Taichi’s desires this time were the most harmful so far. But I’m not sure I’d consider this as a desire to do violence. Taichi had a desire to get past Iori to get to Yui, clearly. But did he have a desire to hurt Iori? I don’t think so. I think he was overwhelmed by his desire to get to Yui, and he lost rational control over how he accomplished this goal.

      So he did have a capacity for violence, but I’m not convinced that in this case he had a desire for violence.

  3. Taichi is learning, the hard way, that his personality is essentially that of the imperialist and colonizer on a small scale. The violence—which he visited on Iori—is usually unintentional, at least at first, but it ends up happening anyway and usually in the service of what the person thinks is good. It comes from being so goal minded and, as Aoki and Iori both say quite explicitly, this need to do something now that gets so problematic. (One writer has coined this impulse as “wretched urgency,” and it’s endemic among a lot of religious cultures, including the one I was raised in. Ardent social activists also fall prey to this mood.) It takes humility and patience and, yes, faith, to stand back and give people their necessary space. Wretched urgency is, on the other hand, proud.

    I love the Vanier quotes, I actually think they work better than some of the quotes from Paul's Epistles to be honest 🙂 It really speaks to the lessons the kids are learning in this arc, about how to build a real community within themselves and to recognize the others who are around them too. Honestly, despite their issues right now, they're not nearly as dysfunctional as real communities can be yet. I've seen even more toxic situations characterized by conspiracies of silence and a total inability to acknowledge any problems. I'm struck that while all the characters are deeply flawed, especially Taichi, they're still really decent people at heart. Sadly, not all people are.

    Thanks for the shout-out. This is your best article on the show yet 🙂

    1. his personality is essentially that of the imperialist and colonizer on a small scale

      That’s a fascinating way to look at it. He wants what’s best for everybody. But he thinks he’s the one who knows what’s best for everyone, and he’s the one with the power to see it through.

      That’s an excellent essay, thanks for sharing.

      Glad you enjoyed the quotes, I saw the long one in that article I linked you to on Twitter and thought of Kokoro Connect immediately. Taichi and friends really are good people at heart, I’m sure they’ll be able to get through all this as well.

  4. I second Mike’s comments on this being your best post on Kokoro Connect yet! 🙂

    I love how the show is following the kids as they uncomfortably learn what community is. It’s almost painful to watch, but (depending on how the show concludes), the results are going to be gratifying. Instead of continuing to live like the status quo, hiding their pains and just talking to each other like normal anime kids would, the group is being forced to answer the question of “how do we love when loving is hard”? In a community, it means DOING, even if doing is just being present (as you mention), instead of ignoring. Iori knows this; blonde guy feels this, even if he doesn’t know what to do; Taichi has perhaps just learned this; and Ianaba has a ways to go.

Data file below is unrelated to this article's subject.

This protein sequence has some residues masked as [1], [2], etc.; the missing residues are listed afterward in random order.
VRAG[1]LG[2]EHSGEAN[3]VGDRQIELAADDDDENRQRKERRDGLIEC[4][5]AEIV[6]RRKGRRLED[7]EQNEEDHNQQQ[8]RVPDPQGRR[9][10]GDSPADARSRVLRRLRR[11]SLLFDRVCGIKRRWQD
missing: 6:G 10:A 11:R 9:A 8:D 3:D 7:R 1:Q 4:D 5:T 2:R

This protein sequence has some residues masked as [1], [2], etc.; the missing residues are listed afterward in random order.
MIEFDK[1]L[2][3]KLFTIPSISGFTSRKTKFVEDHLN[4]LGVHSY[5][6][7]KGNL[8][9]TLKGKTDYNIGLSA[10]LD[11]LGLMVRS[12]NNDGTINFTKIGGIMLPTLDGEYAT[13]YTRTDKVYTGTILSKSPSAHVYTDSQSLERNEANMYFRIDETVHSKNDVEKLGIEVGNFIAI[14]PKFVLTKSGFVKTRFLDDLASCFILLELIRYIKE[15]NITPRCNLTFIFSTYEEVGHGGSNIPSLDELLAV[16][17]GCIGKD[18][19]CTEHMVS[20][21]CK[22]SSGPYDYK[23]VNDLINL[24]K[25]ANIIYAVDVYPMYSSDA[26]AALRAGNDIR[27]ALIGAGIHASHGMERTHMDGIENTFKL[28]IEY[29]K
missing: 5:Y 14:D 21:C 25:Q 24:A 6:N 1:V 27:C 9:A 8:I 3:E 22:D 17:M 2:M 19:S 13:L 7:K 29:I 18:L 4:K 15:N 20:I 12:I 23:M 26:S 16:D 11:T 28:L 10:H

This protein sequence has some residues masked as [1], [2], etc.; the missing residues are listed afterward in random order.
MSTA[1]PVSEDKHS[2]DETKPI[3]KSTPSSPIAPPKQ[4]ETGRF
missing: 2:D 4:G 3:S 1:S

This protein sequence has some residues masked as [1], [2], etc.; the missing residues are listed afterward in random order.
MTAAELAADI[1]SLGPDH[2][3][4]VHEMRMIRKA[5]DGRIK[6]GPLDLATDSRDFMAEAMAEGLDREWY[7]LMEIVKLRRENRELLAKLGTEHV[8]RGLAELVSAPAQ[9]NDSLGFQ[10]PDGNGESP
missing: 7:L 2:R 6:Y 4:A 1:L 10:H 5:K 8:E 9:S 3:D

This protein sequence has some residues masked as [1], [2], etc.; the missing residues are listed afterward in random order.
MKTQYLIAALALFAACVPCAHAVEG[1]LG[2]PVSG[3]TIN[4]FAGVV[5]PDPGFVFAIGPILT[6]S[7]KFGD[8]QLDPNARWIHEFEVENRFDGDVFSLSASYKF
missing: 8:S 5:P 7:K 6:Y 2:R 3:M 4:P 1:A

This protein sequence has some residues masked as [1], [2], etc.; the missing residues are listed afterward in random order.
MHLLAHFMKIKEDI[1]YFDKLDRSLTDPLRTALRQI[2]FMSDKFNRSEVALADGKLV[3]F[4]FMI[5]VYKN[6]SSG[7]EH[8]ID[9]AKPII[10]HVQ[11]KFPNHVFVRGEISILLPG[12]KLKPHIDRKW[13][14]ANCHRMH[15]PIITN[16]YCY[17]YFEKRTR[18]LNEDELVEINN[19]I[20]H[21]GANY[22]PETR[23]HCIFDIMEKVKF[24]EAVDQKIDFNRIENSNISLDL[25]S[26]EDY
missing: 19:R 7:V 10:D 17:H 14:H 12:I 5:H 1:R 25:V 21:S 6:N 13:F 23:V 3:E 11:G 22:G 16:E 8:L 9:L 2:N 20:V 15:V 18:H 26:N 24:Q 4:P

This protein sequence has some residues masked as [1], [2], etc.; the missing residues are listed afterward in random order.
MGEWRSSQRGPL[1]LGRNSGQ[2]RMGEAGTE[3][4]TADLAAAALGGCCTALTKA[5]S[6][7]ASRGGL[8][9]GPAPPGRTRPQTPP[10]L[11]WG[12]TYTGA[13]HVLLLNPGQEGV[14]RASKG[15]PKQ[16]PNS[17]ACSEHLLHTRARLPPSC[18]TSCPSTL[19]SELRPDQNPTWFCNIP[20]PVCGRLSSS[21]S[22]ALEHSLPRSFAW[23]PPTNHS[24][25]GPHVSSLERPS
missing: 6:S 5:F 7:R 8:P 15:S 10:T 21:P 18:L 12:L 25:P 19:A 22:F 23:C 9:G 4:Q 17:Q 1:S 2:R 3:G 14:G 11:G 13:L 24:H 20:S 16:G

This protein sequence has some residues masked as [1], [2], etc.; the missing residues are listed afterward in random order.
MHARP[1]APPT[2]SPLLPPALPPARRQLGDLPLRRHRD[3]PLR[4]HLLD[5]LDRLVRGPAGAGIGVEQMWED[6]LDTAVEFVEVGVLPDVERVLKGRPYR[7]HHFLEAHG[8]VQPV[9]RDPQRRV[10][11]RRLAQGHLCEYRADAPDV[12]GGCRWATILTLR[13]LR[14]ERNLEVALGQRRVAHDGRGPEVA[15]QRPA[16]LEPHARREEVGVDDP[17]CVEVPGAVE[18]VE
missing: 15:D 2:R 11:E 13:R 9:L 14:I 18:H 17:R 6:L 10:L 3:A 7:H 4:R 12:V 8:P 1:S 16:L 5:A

It’s a lesson that teenagers can’t normally be expected to learn, and one that many adults never really take to heart either.

    1. Thanks!

      This really is my favorite show of the season, and I feel one of the most meaningful. We as anime fans tend to have this notion that the “deepest” shows are those that wax philosophical like Mushishi, and then this show about cute moe high schoolers comes along with a message like this.

  5. I was quite shocked by Taichi hitting Iori. In religious terms he’s close to an extremist. If Heartseed basically lets the students act out on their true intentions then I wouldn’t want to marry Taichi if I were Iori. But then again, Iori seems to be used to such treatment. At least she wasn’t really complaining.

    I’m glad that Fujishima is there to keep Taichi and the other students in check. I also think she would look pretty cute w/o the glasses. Fujishima should end up w/ Iori as a reward.

    1. I don’t know, I wouldn’t want to read too much into Taichi’s push. I don’t think his desire was to hit Iori, but to simply get past her to go help Yui. My understanding is that Heartseed is making them act out their desires, not making them act out a specific means of achieving their desires that they desire. So I think Taichi wanted to hit get past Iori, but not necessarily that he wanted to hit her to get past.

Leave a Reply

Your email address will not be published.